SHADOWS OF THE MIND

A SEARCH FOR THE MISSING SCIENCE OF CONSCIOUSNESS

A leading critic of artificial intelligence research returns to the attack, attempting to lay the groundwork for an analysis of the true nature of intelligence. Building on his arguments in The Emperor's New Mind (not reviewed), Penrose (Mathematics/Oxford) begins by refuting the assertion that true intelligence can be attained—or even adequately simulated—by the strictly computational means to which current computers are ultimately limited. Much of his argument depends closely on the application of Gîdel's Undecidability Theorem to Turing machines—deep waters for laypeople, although the fundamentals of his argument are accessible to readers without sophisticated mathematical training. Having disposed of the central tenets of current AI research, Penrose then turns to an even more fundamental question: the actual foundations in modern physics (i.e., relativity and quantum theory) of the phenomenon of consciousness. Here much of his summary depends on fairly complex mathematical reasoning, although the key points are summarized for the general reader who has been willing to follow him so far. Penrose feels that a new physical synthesis, reconciling the paradoxes of quantum theory and bringing them into harmony with Einstein's gravitational theories, is ultimately necessary to explain the noncomputational elements of consciousness and intelligence. He speculates on the possible role of cellular structures called microtubules in creating a quantum phenomenon on a macroscopic scale within the brain, but grants that more research is needed to establish any connection between physical and mental phenomena. His conclusion steps back to a philosophical overview of the subject, paying homage to Plato, among others. A challenging examination of a central problem of modern philosophy, with no final answers but plenty of food for thought. (76 line drawings) (First printing of 50,000; $50,000 ad/promo)

Pub Date: Nov. 1, 1994

ISBN: 0-19-853978-9

Page Count: 320

Publisher: Oxford Univ.

Review Posted Online: May 20, 2010

Kirkus Reviews Issue: Aug. 15, 1994

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If the authors are serious, this is a silly, distasteful book. If they are not, it’s a brilliant satire.

THE 48 LAWS OF POWER

The authors have created a sort of anti-Book of Virtues in this encyclopedic compendium of the ways and means of power.

Everyone wants power and everyone is in a constant duplicitous game to gain more power at the expense of others, according to Greene, a screenwriter and former editor at Esquire (Elffers, a book packager, designed the volume, with its attractive marginalia). We live today as courtiers once did in royal courts: we must appear civil while attempting to crush all those around us. This power game can be played well or poorly, and in these 48 laws culled from the history and wisdom of the world’s greatest power players are the rules that must be followed to win. These laws boil down to being as ruthless, selfish, manipulative, and deceitful as possible. Each law, however, gets its own chapter: “Conceal Your Intentions,” “Always Say Less Than Necessary,” “Pose as a Friend, Work as a Spy,” and so on. Each chapter is conveniently broken down into sections on what happened to those who transgressed or observed the particular law, the key elements in this law, and ways to defensively reverse this law when it’s used against you. Quotations in the margins amplify the lesson being taught. While compelling in the way an auto accident might be, the book is simply nonsense. Rules often contradict each other. We are told, for instance, to “be conspicuous at all cost,” then told to “behave like others.” More seriously, Greene never really defines “power,” and he merely asserts, rather than offers evidence for, the Hobbesian world of all against all in which he insists we live. The world may be like this at times, but often it isn’t. To ask why this is so would be a far more useful project.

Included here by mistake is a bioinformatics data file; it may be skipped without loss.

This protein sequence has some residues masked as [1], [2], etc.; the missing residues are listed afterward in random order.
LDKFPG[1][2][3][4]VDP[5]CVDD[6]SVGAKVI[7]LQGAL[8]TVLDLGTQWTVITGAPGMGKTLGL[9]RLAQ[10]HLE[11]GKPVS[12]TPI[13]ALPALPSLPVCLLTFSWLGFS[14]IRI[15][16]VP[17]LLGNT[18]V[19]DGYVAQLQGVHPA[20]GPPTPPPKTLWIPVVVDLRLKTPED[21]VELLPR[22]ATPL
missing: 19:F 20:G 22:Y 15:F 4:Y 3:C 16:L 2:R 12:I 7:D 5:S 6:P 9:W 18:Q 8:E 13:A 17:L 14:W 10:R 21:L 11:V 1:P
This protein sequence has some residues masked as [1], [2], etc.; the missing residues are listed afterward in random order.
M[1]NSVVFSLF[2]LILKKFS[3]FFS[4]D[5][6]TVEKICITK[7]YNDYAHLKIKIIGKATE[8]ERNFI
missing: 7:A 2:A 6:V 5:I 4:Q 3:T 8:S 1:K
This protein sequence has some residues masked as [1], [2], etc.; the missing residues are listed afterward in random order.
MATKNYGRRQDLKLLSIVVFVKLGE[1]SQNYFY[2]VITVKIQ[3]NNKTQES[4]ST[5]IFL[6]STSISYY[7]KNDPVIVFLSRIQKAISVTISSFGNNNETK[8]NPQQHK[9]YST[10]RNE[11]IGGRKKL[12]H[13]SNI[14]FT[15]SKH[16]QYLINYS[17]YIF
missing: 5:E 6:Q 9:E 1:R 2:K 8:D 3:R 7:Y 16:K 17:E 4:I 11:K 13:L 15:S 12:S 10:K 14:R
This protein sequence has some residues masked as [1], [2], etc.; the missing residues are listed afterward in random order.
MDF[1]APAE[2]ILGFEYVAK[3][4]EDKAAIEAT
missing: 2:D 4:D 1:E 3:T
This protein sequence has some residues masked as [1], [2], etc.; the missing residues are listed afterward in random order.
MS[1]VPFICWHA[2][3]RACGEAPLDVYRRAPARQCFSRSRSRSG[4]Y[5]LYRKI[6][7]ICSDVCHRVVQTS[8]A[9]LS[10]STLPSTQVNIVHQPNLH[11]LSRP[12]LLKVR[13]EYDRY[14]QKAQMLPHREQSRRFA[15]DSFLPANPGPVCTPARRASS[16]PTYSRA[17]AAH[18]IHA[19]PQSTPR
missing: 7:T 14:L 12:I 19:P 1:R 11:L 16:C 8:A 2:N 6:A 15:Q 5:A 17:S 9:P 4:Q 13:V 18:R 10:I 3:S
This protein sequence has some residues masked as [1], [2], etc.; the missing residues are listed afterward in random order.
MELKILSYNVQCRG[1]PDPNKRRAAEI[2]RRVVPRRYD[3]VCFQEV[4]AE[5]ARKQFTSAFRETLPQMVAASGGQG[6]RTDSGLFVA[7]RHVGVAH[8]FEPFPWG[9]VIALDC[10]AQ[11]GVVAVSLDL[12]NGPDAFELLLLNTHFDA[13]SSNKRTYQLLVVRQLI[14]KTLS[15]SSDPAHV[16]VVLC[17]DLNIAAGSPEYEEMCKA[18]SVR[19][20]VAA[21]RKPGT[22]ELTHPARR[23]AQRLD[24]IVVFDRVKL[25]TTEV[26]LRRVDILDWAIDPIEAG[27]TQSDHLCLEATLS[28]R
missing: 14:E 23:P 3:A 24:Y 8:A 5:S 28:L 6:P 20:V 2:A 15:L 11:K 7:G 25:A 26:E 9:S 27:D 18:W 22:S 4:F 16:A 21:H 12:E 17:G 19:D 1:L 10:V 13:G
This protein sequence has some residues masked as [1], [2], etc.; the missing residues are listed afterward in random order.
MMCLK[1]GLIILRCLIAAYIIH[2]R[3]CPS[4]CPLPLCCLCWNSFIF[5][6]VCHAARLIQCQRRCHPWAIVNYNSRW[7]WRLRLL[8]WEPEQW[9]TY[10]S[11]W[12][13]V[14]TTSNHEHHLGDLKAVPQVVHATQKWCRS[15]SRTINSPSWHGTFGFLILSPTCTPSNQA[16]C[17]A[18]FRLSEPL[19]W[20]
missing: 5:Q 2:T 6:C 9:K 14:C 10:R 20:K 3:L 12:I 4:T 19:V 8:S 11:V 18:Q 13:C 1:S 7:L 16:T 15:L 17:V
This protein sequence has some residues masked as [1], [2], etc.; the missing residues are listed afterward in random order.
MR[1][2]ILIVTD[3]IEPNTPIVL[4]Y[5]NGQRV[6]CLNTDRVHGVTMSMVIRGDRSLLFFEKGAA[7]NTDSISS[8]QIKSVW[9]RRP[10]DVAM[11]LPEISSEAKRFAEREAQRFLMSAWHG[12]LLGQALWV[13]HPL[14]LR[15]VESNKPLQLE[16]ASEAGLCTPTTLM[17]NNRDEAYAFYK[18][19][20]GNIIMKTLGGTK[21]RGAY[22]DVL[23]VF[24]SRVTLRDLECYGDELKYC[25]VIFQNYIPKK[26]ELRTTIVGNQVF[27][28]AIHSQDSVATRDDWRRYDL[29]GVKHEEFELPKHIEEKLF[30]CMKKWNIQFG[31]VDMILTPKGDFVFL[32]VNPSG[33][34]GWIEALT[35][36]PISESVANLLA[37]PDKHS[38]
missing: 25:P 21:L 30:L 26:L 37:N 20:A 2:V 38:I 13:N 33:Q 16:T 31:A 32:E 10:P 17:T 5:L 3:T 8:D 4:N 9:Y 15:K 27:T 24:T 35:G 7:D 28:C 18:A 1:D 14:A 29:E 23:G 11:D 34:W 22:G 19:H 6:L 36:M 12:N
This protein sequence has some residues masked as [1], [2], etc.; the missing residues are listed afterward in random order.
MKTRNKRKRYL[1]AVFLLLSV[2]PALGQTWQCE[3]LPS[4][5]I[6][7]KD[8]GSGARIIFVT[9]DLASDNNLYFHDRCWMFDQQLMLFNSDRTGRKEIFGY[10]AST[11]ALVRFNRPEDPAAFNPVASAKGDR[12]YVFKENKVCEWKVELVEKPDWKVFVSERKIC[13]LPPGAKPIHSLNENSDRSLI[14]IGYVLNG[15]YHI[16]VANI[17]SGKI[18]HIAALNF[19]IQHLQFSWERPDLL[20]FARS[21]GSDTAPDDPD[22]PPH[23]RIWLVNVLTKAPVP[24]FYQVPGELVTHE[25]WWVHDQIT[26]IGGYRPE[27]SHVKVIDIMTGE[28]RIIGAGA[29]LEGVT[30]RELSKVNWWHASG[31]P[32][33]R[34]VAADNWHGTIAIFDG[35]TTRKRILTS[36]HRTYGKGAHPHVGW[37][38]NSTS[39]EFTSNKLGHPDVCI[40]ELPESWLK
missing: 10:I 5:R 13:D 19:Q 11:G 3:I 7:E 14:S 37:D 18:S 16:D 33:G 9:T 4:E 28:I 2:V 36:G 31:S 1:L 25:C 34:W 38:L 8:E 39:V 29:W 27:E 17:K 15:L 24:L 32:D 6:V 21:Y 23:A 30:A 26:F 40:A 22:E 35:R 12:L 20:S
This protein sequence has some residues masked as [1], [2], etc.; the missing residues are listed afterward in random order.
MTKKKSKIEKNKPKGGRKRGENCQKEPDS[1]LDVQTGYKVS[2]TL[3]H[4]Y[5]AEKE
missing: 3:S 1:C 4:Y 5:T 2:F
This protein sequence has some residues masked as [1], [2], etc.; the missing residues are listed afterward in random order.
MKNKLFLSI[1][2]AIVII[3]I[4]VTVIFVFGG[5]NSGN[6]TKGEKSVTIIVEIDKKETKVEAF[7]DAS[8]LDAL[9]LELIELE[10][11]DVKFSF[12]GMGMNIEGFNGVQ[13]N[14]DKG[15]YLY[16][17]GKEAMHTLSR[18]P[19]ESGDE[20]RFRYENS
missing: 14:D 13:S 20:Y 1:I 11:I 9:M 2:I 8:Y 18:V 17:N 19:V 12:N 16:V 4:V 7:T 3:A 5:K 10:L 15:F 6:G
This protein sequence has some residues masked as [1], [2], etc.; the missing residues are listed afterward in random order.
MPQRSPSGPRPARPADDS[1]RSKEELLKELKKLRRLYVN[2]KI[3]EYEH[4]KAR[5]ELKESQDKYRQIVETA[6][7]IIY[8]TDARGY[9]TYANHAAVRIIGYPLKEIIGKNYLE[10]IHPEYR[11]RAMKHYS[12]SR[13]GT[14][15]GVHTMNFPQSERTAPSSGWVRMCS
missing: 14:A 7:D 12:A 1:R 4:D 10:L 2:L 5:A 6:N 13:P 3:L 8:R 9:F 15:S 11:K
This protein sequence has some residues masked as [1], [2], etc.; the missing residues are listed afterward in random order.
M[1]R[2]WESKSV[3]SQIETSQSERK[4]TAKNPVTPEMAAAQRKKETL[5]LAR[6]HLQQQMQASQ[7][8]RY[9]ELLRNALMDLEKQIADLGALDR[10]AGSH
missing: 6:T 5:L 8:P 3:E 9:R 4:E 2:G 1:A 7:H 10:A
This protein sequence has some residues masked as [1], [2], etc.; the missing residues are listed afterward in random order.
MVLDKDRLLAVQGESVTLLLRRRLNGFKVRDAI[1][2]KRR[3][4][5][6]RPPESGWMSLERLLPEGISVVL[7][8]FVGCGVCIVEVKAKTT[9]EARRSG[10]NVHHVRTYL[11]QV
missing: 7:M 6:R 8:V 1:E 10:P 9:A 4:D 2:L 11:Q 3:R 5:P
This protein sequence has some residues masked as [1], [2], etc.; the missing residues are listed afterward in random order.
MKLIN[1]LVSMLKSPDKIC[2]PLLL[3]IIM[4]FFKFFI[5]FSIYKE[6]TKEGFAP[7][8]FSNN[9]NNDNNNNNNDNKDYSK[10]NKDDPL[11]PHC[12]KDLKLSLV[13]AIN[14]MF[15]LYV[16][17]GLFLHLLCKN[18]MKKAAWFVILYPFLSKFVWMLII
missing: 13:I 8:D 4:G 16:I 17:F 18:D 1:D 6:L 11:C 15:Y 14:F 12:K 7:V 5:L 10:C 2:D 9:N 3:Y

If the authors are serious, this is a silly, distasteful book. If they are not, it’s a brilliant satire.

Pub Date: Sept. 1, 1998

ISBN: 0-670-88146-5

Page Count: 430

Publisher: Viking

Review Posted Online: May 20, 2010

Kirkus Reviews Issue: July 15, 1998

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THE MYTH OF SISYPHUS

AND OTHER ESSAYS

This a book of earlier, philosophical essays concerned with the essential "absurdity" of life and the concept that- to overcome the strong tendency to suicide in every thoughtful man-one must accept life on its own terms with its values of revolt, liberty and passion. A dreary thesis- derived from and distorting the beliefs of the founders of existentialism, Jaspers, Heldegger and Kierkegaard, etc., the point of view seems peculiarly outmoded. It is based on the experience of war and the resistance, liberally laced with Andre Gide's excessive intellectualism. The younger existentialists such as Sartre and Camus, with their gift for the terse novel or intense drama, seem to have omitted from their philosophy all the deep religiosity which permeates the work of the great existentialist thinkers. This contributes to a basic lack of vitality in themselves, in these essays, and ten years after the war Camus seems unaware that the life force has healed old wounds... Largely for avant garde aesthetes and his special coterie.

Pub Date: Sept. 26, 1955

ISBN: 0679733736

Page Count: 228

Publisher: Knopf

Review Posted Online: Sept. 19, 2011

Kirkus Reviews Issue: Sept. 1, 1955

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